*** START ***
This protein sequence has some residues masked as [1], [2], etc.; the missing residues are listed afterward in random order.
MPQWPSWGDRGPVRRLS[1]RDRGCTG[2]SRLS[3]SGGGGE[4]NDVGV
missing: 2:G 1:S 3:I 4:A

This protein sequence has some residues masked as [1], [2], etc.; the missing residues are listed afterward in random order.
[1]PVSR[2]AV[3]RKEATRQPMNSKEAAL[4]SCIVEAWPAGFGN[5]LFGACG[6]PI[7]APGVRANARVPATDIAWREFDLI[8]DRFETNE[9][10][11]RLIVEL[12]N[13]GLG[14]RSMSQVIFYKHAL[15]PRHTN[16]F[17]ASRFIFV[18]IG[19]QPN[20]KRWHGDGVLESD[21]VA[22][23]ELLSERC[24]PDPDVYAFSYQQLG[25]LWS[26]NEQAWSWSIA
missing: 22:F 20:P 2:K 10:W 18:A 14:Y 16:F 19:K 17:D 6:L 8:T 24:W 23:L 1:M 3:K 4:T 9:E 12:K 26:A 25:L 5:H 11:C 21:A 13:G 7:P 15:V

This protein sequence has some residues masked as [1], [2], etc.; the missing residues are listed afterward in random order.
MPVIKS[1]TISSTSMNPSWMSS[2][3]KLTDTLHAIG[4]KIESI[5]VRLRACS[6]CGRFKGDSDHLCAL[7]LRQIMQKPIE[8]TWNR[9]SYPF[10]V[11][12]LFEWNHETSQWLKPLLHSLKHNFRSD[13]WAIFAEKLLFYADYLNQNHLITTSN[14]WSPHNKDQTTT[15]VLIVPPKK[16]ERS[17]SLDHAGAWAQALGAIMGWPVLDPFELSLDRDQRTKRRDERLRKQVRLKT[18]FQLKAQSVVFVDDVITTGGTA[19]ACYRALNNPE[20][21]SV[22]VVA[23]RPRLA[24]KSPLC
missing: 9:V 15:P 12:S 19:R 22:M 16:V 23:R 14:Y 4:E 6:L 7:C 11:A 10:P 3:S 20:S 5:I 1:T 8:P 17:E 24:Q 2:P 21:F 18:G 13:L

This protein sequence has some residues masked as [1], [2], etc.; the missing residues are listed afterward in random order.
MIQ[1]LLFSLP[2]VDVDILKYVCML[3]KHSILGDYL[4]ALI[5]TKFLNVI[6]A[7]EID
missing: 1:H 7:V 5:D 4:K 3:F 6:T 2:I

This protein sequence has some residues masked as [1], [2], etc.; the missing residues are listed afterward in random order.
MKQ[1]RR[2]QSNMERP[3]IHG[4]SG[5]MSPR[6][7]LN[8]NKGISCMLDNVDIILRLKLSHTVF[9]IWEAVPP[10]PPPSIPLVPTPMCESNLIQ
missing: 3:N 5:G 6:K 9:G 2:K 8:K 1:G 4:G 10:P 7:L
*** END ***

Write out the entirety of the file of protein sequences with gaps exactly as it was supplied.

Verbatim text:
This protein sequence has some residues masked as [1], [2], etc.; the missing residues are listed afterward in random order.
MPQWPSWGDRGPVRRLS[1]RDRGCTG[2]SRLS[3]SGGGGE[4]NDVGV
missing: 2:G 1:S 3:I 4:A

This protein sequence has some residues masked as [1], [2], etc.; the missing residues are listed afterward in random order.
[1]PVSR[2]AV[3]RKEATRQPMNSKEAAL[4]SCIVEAWPAGFGN[5]LFGACG[6]PI[7]APGVRANARVPATDIAWREFDLI[8]DRFETNE[9][10][11]RLIVEL[12]N[13]GLG[14]RSMSQVIFYKHAL[15]PRHTN[16]F[17]ASRFIFV[18]IG[19]QPN[20]KRWHGDGVLESD[21]VA[22][23]ELLSERC[24]PDPDVYAFSYQQLG[25]LWS[26]NEQAWSWSIA
missing: 22:F 20:P 2:K 10:W 18:A 14:Y 16:F 19:K 17:D 6:L 8:T 24:W 23:L 1:M 3:K 4:T 9:E 12:K 26:A 25:L 5:H 11:C 21:A 13:G 7:P 15:V

This protein sequence has some residues masked as [1], [2], etc.; the missing residues are listed afterward in random order.
MPVIKS[1]TISSTSMNPSWMSS[2][3]KLTDTLHAIG[4]KIESI[5]VRLRACS[6]CGRFKGDSDHLCAL[7]LRQIMQKPIE[8]TWNR[9]SYPF[10]V[11][12]LFEWNHETSQWLKPLLHSLKHNFRSD[13]WAIFAEKLLFYADYLNQNHLITTSN[14]WSPHNKDQTTT[15]VLIVPPKK[16]ERS[17]SLDHAGAWAQALGAIMGWPVLDPFELSLDRDQRTKRRDERLRKQVRLKT[18]FQLKAQSVVFVDDVITTGGTA[19]ACYRALNNPE[20][21]SV[22]VVA[23]RPRLA[24]KSPLC
missing: 9:V 15:P 12:S 19:R 22:M 16:V 23:R 14:Y 4:E 6:L 7:C 11:A 10:P 3:S 20:S 5:I 1:T 8:P 17:E 24:Q 2:P 21:F 18:G 13:L

This protein sequence has some residues masked as [1], [2], etc.; the missing residues are listed afterward in random order.
MIQ[1]LLFSLP[2]VDVDILKYVCML[3]KHSILGDYL[4]ALI[5]TKFLNVI[6]A[7]EID
missing: 1:H 7:V 5:D 4:K 3:F 6:T 2:I

This protein sequence has some residues masked as [1], [2], etc.; the missing residues are listed afterward in random order.
MKQ[1]RR[2]QSNMERP[3]IHG[4]SG[5]MSPR[6][7]LN[8]NKGISCMLDNVDIILRLKLSHTVF[9]IWEAVPP[10]PPPSIPLVPTPMCESNLIQ
missing: 3:N 5:G 6:K 9:G 2:K 8:K 1:G 4:G 10:P 7:L